For a romantic comedy, Sleeping With Other People is a little short on romance

alison brie jason sudeikis sleeping with other people

Sleeping With Other People has been described as a decidedly 21st century romantic comedy.  I’m not sure I buy that.  While Jason Sudeikis and Alison Brie are endlessly likable, their relationship, however, isn’t nearly as powerful as the film seems to think it is.  It’s never clear how much time has passed from their first meeting to their (supposedly) heartbreaking good-bye, and the scenes that define this arc don’t show their relationship growing so much as they present it as a fully-formed case of soulmate-itis.  Rather than show the two becoming best friends, the film instead has them identify themselves as each other’s best friend without much proof on screen.

If you want to see this done better, watch Aziz Ansari’s Master of None.  Although it’s slightly unfair to compare the character development in a 300 minute television series to that in a 100 minute film, the same ingredients are there: a cold open hookup, a chance meeting, a rekindled relationship, and a bittersweet ending.  But since Ansari is so much more effective at showing rather than telling this arc, the ending lands with more punch.

Speaking of done better, I found the inclusion of David Bowie’s “Modern Love” – used so well in Frances Ha – suspiciously derivative here, and not nearly as iconic.  Why not go for something more era-appropriate, like Outkast’s “Hey Ya”?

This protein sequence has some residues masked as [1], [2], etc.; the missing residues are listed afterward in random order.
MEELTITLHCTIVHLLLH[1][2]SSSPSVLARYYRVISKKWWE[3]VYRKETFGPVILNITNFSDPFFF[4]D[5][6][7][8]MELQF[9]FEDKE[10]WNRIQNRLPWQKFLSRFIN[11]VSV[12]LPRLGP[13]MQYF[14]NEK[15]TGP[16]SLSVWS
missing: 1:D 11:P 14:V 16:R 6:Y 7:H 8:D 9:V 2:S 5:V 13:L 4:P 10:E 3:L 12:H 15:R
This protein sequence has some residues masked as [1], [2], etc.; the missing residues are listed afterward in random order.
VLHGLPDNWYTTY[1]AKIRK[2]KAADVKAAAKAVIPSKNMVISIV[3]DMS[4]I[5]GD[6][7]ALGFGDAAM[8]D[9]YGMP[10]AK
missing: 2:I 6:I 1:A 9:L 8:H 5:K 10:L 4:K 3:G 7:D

The part of Sleeping With Other People that stood out most to me, however, was its pedigree.  It’s produced by Gloria Sanchez Productions, a female-talent incubator supported by Will Ferrell and Adam McKay.  And writer/director Leslye Headland IS talented: this is only her second film and it was well directed – better directed than Trainwreck (a movie it’s impossible not to compare it to).  Headland’s best scene is a striking oner in which the spiraling camera not only complements the interactions between the actors but offers a nice visual parallel to Brie’s state of mind.  But since so much has been made recently of the lack of female directors in Hollywood, I was expecting something . . . less traditional.  The fact that Sudeikis is unrepentant about his serial cheating and has sex with multiple women other than Brie, while Brie knows her relationship with a married man is unhealthy (albeit more for her sake than for the sake of morality) and only has sex with one other person seems a tad safe.  At least Trainwreck wasn’t afraid to show Amy Schumer sleeping around.  Along those lines, while I enjoy seeing attractive women like Alison Brie in lingerie, I don’t enjoy lazy screenwriting: find a reason for her to wear it or it’s just gratuitous.

Like Trainwreck before it, I was disappointed by both the half-hearted romance and the traditionalism of Sleeping With Other People.  Maybe Ansari will release a 120 minute supercut of just the Dev and Rachel parts of Master of None.  Until then, the definitive 21st century romantic comedy will have to wait.

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